Researchers spotted a new infostealer, dubbed ‘Invicta Stealer’, being promoted by its developer on Facebook, leveraging the social media platform to connect to buyers and advertise the stealer on sale.
Interestingly, the threat actor had also created a YouTube channel to endorse the Invicta stealer. Several instances of using the Invicta stealer have been found due to its builder availability on GitHub.
Endorsement of the Invicta stealer
Increased usage rate of the Invicta stealer (Photo: Cyble)
Besides Facebook, YouTube, and GitHub, its developer offered a free stealer builder to increase its popularity and attract buyers. Some YouTube users have posted positive reviews on the platform about the info stealer.
How the Invicta stealer is sent to a user
Users are sent a spam email with an HTML page attached to it. The HTML page is designed to look like a refund invoice from GoDaddy. When the fraudulent refund HTML page is opened, a Discord page is opened which downloads another file named Invoice.zip.
The zip file contains a shortcut file named INVOICE_MT103.Ink. It requires the user to open the .lnk file which triggers a PowerShell command.
Infection chain of Invicta stealer (Photo: Cyble)
- Its SHA256 hash is 067ef14c3736f699c9f6fe24d8ecba5c9d2fc52d8bfa0166ba3695f60a0baa45.
- It has encrypted strings to hide its information.
- It uses SYSCALLS for its operations.
- It employs multithreading to perform multiple tasks simultaneously.
Data stolen using Invicta stealer
Invicta stealer steals system and hardware data to know about the location of the target, their time zone, and the language on the system.
The hardware data it requires were found to be main memory size, number of CPU cores, screen resolution, hardware ID, IP address, and Geo IP data.
Invicta stealer steals the following sensitive system information:
- Computer name
- System username, time zone, and language
- Operating system version
- Names of running processes
- Hardware data
The stolen data from the Invicta stealer is combined in a text file named sys_info.txt and stored in the memory to be sent to the hackers behind the operation. After the collection of all the data from the system, it temporarily stores it in the system’s memory.
Invicta creates a compressed zip file with a random name with the hardware ID as shown below:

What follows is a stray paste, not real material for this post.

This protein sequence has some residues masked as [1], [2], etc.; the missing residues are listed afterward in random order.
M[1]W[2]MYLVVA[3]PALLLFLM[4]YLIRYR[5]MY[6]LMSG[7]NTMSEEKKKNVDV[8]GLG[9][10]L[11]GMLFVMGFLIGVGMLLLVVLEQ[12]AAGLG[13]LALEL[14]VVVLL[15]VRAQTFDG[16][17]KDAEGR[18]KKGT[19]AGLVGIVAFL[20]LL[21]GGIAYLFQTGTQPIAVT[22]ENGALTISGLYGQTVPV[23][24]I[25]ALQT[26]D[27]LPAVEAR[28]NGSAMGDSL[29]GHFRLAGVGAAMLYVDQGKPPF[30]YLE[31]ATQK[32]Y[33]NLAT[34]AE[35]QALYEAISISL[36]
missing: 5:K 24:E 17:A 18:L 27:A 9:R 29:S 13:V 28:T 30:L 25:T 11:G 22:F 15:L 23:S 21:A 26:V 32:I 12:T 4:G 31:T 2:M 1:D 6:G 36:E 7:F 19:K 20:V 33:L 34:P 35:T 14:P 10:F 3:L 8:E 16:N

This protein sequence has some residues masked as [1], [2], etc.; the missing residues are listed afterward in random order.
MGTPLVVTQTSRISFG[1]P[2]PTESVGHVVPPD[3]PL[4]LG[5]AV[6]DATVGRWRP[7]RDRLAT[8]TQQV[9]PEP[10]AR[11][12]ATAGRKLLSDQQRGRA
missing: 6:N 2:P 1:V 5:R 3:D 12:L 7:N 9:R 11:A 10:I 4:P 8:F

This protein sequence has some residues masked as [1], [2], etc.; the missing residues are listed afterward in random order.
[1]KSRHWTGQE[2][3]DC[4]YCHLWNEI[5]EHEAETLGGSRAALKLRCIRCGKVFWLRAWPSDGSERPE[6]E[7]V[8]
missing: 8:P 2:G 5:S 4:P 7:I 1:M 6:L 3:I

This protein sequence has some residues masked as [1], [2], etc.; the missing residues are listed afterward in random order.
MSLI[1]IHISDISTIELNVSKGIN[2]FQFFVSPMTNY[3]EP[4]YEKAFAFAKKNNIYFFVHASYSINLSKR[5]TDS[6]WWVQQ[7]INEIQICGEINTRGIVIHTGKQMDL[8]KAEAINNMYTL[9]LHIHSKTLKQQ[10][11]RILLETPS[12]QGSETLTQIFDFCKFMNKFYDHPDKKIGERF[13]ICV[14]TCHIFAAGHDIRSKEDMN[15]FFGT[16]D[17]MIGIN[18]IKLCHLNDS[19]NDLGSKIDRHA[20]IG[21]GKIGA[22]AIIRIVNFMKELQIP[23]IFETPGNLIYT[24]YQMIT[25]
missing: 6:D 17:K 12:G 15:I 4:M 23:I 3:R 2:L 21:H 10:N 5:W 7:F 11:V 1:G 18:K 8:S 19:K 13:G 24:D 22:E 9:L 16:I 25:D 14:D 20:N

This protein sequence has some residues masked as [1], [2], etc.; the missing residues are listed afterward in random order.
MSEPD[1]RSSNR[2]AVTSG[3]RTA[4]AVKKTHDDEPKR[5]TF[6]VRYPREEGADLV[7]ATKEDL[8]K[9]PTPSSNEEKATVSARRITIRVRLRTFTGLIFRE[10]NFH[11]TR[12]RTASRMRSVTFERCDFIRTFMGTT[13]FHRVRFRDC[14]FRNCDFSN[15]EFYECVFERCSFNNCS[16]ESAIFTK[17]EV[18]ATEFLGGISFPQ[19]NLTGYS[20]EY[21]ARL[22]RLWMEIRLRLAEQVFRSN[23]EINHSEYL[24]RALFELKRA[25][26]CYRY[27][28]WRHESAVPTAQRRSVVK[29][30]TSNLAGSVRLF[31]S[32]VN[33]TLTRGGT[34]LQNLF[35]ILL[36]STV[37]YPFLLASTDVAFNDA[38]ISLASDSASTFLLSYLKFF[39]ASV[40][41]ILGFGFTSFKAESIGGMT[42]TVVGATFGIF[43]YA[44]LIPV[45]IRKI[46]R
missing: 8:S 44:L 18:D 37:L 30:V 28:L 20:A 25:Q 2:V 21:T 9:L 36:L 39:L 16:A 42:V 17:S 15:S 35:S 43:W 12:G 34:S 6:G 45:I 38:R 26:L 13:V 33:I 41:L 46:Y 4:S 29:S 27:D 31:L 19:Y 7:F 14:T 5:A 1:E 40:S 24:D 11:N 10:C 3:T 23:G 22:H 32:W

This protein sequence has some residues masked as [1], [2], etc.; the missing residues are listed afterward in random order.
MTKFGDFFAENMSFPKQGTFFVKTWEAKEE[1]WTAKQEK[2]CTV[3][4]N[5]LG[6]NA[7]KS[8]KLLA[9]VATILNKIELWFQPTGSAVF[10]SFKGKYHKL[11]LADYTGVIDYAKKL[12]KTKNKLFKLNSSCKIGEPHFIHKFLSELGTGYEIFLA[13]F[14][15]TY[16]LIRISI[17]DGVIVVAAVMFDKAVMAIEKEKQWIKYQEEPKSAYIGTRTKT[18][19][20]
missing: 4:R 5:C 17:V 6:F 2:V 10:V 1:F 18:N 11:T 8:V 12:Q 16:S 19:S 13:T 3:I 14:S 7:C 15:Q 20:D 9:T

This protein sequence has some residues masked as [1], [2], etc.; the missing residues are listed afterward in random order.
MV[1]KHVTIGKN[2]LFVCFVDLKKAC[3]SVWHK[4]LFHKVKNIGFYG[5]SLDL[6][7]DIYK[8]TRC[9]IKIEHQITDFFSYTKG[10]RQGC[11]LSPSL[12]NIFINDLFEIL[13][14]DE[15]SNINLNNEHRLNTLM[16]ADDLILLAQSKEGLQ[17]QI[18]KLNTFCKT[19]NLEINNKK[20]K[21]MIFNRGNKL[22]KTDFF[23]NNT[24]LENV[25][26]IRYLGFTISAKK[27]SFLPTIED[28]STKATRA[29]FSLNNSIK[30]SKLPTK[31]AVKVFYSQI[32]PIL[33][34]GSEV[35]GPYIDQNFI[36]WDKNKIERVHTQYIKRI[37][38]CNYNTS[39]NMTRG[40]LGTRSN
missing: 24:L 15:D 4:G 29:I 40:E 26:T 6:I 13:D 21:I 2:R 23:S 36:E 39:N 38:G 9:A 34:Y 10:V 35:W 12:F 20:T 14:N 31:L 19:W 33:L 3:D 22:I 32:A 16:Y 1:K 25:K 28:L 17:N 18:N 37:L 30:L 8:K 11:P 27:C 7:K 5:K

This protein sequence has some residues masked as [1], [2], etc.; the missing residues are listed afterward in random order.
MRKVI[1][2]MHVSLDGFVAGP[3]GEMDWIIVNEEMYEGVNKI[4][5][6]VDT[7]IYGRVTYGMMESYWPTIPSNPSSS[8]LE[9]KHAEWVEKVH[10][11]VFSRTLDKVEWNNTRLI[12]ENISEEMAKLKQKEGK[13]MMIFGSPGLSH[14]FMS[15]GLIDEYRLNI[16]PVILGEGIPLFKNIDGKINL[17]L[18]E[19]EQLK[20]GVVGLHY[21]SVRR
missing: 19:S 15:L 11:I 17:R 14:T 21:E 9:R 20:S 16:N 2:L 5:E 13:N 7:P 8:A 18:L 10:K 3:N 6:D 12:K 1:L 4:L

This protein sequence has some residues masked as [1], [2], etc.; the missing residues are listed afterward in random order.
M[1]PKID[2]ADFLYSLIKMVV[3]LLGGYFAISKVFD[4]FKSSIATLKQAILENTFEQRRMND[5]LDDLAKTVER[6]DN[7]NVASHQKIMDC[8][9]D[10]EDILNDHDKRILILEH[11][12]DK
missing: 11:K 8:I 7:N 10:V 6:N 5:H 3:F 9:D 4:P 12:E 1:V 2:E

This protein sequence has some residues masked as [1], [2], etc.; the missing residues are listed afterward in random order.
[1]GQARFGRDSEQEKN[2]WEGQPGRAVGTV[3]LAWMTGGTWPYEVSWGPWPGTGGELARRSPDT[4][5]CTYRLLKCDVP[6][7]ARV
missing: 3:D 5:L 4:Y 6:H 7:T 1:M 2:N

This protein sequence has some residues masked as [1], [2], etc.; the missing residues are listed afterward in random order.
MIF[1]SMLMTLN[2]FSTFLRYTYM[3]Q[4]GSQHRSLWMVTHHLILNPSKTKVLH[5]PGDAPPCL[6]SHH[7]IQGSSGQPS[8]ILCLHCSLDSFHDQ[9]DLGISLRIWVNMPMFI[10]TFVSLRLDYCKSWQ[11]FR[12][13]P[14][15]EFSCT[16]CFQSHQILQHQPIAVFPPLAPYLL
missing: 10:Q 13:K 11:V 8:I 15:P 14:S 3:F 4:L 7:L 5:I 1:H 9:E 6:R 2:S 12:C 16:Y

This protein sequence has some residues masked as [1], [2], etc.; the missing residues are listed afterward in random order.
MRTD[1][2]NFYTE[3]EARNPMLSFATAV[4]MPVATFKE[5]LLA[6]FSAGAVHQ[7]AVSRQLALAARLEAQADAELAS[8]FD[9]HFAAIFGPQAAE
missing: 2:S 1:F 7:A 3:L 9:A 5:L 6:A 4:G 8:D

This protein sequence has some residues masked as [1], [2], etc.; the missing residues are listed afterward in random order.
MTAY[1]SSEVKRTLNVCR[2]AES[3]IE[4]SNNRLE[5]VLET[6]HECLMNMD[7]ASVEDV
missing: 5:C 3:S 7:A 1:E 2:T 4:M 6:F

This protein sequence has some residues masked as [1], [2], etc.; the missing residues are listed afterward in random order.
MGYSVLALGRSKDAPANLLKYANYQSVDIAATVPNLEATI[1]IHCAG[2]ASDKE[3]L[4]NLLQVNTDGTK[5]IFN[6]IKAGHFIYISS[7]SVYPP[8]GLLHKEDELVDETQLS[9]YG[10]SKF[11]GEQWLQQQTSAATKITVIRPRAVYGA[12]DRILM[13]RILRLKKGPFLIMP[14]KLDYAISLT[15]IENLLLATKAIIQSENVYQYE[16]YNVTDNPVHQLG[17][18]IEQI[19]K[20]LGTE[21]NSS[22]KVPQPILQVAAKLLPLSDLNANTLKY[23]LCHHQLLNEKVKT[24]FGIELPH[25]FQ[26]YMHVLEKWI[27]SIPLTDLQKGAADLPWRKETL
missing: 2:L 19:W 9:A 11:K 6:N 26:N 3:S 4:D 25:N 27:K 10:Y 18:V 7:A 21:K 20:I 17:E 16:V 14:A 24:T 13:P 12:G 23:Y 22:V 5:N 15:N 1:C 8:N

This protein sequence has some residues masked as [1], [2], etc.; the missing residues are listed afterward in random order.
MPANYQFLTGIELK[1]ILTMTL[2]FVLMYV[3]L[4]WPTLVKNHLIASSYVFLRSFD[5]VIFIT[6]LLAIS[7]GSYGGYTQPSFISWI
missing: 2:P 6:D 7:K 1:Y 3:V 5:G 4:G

The file is sent to the C&C server or Discord webhook which the hacker uses to create further attacks such as stealing money from their wallets, and banks, and creating more relevant phishing emails with the target’s data.
Targets of the Invicta stealer
- Discord – It is after stealing all the required information from the target, Invicta looks for the presence of the Discord application on the system to steal data from it.
- Wallets – It looks for wallets on the system. It can steal from over 25 wallets as noted in the Cyble blog. Some of them are Neon, Zcash, VERGE, WalletWasabi, Exodus, Bitcoin, Coinomi, Dogecoin, Electrum, Litecoin, and so on.
- Browsers – After looking for wallet data, the information stealer looks for browser data for credit card information, browser history, keywords, login data, etc. Over 30 browsers were noted on the Cyble blog that can be accessed by this information stealer. Some of them are Chromium, Yandex, Vivaldi, Opera Neon, 360Browser, Microsoft Edge, BraveSoftware, Google Chrome, etc.
- Steam – The gaming application Steam is accessed to steal active gaming sessions, usernames, games installed, etc.
- KeyPass password manager – This password manager that could contain passwords for websites and applications is also hacked by the Invicta stealer to gain credentials.
Loss of data and privacy
The information stealer is equipped to steal most data from most locations of a system which makes it important to be detected and avoided at first glance of a phishing email. Catchy subjects such as refunds are used by hackers to make users think it is about an incoming credit.
A post made on May 13 by the seller of Invicta stealer wrote, “If we created a cheap subscription (up to $50-80 per month, compared to other stealers charging $150) which featured a web panel, would you use our product?”
“If you massively spread malware, send us a message as we have a proposition that will help you make way more money from your logs. Please don’t bother messaging us if you don’t know what you are doing, have low traffic, or don’t target cryptocurrencies,” the post further read.